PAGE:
Here comes Briscoe, seventy- one years old, five foot eleven, 182 pounds. He turns a corner into the city room of the last afternoon newspaper in New York. He is the editor in chief. His overcoat is arched across his left shoulder and he is carrying his jacket. The cuffs of his shirtsleeves are crisply folded twice, below the elbows. His necktie hangs loose, without a knot, making two vertical dark red slashes inside the vertical bands of his bright red suspenders. He moves swiftly, from long habit, as if eluding ambush by reporters and editors who might approach him for raises, days off, or loans. Or these days, for news about buyouts and layoffs. His crew cut is steel gray, his lean furrowed face tightly shaven. The dark pouches under both eyes show that he has worked for many years at night. In the vast, almost empty room, there are twenty- six desks, four reporters, and three copy editors, all occasionally glancing at four mounted television screens tuned to New York 1 and CNN, Fox and MSNBC. A fifth screen is dark. Briscoe doesn't look at any of them. He goes directly to a man named Matt Logan, seated at the news desk in the center of the long wide room. Other desks butt against each other, forming a kind of stockade. All are empty. opening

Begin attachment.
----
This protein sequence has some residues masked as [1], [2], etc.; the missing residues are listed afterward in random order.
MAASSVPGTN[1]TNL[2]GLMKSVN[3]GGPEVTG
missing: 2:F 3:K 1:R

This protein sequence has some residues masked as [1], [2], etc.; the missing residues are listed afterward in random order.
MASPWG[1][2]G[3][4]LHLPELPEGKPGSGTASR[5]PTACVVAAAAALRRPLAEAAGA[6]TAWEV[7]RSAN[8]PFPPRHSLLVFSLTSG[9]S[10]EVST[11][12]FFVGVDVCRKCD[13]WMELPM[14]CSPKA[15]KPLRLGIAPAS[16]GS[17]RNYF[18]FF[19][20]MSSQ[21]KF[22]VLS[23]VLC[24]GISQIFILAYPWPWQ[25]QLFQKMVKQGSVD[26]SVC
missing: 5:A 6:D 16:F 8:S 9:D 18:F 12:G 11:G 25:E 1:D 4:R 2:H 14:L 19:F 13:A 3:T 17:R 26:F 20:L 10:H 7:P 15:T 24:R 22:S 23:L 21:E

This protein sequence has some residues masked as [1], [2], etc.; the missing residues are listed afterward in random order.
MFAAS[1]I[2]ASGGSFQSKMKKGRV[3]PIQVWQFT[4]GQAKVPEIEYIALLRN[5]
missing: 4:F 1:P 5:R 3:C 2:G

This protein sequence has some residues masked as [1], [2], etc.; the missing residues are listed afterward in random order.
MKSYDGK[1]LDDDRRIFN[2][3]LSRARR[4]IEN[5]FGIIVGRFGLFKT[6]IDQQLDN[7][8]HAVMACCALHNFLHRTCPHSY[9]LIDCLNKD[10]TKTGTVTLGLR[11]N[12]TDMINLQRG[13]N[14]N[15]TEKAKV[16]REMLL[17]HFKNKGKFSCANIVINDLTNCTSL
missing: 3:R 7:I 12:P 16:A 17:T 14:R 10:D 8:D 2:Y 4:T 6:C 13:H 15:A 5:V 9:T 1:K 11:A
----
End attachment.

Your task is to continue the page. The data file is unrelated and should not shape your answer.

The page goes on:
–Where was I? he says. Oh, yeah. The Fonseca kid got the mother. Her son was admitted to Stuyvesant two years ago. Now he's shot dead in the street.
Logan makes some moves on the keyboard, and then Briscoe sees six photographs of a distraught thin black woman pointing at a framed letter.